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What is going on with Paulette Jordan’s campaign?

September 23, 2018

Steve Taggart

Democratic gubernatorial candidate Paulette Jordan’s contest against Republican Lt. Gov. Brad Little is stumbling badly.

This month, her campaign was roiled by the departure of her campaign manager, her communications director and her scheduler barely seven weeks before election day. On Sept. 14 according to press reports, her campaign headquarters in Boise was locked up. The Idaho Statesman contacted her campaign treasurer, former state Sen. John Peavey, and he could offer no insight. The Idaho Democratic Party confirmed the departures, but seemed surprised also.

This follows on the heels of a similar wave of departures from her campaign just before the Democratic primary in May. That blowup didn’t prevent her victorious primary effort but the impact is far more devastating now.

Oddly enough, her departing staffers are being tight-lipped because of “non-disclosure agreements.” While common in private industry, such agreements are rare in the campaign world.

The Trump campaign recently drew some scrutiny for binding its campaign staffers in 2016 and, uniquely, requiring White House staffers to also sign such agreements.

With these agreements, what is Jordan trying to hide from public scrutiny? Is it some aspect of her personality, her management style or is it simple paranoia?

On top of the staff discord is the absence of any serious campaign effort. That may have been the trigger for the departures.

The Jordan campaign is not running television advertisements even though the election is less than 60 days away. No direct mail has hit. And online efforts, if launched at all, are minimal at best. As a relatively unknown candidate her failure to define herself and her message leaves her vulnerable to Idaho Republicans filling in the gaps.

Reports are circulating widely of tepid fundraising efforts, which may explain the lack of paid media.

This is all sort of strange from a charismatic candidate who has drawn attention nationally and a lot of enthusiasm from Idaho’s progressive activists.

It is certainly not the way to run a successful campaign, in particular when you are running against a hardworking opponent like Brad Little in a heavily Republican state.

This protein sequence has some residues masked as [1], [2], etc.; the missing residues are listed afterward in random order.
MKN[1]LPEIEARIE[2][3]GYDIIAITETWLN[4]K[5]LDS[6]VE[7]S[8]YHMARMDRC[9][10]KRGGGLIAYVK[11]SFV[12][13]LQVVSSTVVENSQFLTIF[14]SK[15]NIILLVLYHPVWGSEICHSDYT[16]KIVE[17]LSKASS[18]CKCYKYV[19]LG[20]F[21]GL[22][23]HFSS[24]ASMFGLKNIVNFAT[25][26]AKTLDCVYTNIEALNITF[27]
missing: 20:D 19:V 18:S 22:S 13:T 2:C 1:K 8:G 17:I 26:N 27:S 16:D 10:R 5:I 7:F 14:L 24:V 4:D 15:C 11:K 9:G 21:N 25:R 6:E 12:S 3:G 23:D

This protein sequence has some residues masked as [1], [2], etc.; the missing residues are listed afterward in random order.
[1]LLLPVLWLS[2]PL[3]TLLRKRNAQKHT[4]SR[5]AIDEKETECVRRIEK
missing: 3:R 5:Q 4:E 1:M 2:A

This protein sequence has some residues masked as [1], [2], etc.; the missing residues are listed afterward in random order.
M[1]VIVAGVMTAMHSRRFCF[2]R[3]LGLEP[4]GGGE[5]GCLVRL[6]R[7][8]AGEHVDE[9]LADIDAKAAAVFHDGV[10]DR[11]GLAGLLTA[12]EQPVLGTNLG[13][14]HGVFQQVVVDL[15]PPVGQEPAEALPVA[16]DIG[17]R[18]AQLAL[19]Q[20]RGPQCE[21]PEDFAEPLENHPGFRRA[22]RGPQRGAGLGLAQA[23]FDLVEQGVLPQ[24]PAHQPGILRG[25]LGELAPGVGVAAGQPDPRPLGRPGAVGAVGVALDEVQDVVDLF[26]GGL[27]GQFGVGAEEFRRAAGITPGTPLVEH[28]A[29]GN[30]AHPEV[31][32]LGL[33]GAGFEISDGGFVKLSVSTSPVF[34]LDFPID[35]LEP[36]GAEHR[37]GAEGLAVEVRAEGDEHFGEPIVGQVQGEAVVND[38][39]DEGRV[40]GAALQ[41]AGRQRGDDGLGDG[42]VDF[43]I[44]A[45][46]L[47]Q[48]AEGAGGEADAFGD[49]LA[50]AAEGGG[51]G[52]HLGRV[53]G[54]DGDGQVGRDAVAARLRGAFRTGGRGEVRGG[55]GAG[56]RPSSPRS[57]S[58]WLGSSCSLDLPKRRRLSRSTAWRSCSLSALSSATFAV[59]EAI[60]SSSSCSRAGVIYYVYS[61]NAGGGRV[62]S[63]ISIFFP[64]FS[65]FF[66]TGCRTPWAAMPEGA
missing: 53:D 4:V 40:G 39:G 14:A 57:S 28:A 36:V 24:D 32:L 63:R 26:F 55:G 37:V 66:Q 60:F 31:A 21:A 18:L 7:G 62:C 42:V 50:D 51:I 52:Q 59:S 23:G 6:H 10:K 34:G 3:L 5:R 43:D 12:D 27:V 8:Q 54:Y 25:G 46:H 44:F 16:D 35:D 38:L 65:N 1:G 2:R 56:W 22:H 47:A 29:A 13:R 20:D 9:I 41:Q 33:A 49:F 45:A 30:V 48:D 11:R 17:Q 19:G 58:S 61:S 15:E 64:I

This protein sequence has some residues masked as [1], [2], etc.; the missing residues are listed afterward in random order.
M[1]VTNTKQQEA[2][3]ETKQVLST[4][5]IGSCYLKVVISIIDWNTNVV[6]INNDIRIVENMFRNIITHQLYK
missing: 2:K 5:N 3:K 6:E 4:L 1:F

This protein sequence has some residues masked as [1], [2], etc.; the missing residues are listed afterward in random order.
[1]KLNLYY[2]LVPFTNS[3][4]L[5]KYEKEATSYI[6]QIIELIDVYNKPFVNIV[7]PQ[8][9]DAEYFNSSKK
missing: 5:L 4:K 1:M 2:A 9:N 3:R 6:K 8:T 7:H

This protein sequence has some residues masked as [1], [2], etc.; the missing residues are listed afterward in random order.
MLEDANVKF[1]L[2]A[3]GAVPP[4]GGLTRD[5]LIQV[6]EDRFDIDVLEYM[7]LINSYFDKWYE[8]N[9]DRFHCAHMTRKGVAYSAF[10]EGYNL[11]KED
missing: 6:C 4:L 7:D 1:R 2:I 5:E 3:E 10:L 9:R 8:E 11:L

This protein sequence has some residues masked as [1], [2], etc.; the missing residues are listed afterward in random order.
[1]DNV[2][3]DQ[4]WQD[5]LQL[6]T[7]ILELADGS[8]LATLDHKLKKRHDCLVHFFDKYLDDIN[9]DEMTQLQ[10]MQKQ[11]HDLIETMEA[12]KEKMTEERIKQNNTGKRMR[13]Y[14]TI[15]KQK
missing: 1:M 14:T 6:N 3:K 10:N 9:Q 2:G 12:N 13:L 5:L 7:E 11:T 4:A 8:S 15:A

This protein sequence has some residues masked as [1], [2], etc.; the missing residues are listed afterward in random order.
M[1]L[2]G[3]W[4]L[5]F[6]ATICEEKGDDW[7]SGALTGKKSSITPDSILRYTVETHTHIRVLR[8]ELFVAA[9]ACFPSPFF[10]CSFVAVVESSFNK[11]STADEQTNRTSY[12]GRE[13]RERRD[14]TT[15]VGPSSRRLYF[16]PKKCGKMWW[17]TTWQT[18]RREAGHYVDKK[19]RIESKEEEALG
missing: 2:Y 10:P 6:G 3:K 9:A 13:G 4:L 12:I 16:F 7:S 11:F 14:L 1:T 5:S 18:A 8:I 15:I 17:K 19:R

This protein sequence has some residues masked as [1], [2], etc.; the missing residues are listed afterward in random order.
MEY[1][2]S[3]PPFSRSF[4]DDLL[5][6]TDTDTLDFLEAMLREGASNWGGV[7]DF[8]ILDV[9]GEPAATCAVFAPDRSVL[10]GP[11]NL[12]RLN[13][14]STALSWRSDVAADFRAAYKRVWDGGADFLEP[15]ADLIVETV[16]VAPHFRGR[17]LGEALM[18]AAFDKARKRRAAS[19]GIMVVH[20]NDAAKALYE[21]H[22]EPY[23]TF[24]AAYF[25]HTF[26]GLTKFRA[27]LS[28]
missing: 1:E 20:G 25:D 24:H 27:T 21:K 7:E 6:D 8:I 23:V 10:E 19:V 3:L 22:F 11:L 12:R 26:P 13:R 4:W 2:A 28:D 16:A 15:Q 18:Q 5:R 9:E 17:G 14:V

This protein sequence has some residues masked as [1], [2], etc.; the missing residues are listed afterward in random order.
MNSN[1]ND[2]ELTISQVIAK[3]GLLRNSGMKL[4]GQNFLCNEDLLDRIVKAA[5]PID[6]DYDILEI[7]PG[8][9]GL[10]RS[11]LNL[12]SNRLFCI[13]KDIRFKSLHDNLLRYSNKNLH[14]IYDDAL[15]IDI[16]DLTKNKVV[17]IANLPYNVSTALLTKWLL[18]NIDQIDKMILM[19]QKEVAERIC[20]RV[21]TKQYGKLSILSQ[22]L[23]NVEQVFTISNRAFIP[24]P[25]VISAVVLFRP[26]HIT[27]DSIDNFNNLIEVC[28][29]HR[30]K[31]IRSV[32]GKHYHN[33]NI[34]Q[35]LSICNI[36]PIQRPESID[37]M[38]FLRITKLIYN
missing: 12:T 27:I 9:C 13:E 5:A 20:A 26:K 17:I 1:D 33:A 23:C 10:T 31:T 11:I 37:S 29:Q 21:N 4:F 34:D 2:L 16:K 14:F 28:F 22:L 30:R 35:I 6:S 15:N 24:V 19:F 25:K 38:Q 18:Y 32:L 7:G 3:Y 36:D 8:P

Jordan is traveling the state somewhat. She has appeared a few times in East Idaho. But,she has done little to use the primary tool of underdog candidates — free media. Most of her public appearances seem like initial introductions to the electorate rather than communicate substantive policy positions or differentiate herself from her opponent. She engaged a bit on the recent problems with the Idaho vehicle licensing system but only tepidly and for a day or two.

For a while I’ve thought that the Jordan campaign was relying inordinately on the Medicaid proposition measure to drive out new or infrequent voters in sufficient numbers to reshape the electorate. But that is an inadequate explanation for the limited campaign.

There is another possibility. Has Paulette Jordan herself essentially given up, just biding her time until Nov. 6?

If so, that would be a devastating blow to Idaho Democrats. They need a strong campaign from their gubernatorial nominee to strengthen their efforts down ticket.

Brad Little is the primary beneficiary of Jordan’s weaknesses but other Idaho Republicans should be smiling, too.

Steve Taggart is an Idaho Falls attorney specializing in bankruptcy (www.MaynesTaggart.com). He has an extensive background in politics and public policy. He can be reached at staggart101@gmail.com. This column originally appeared on idahopoliticsweekly.com.

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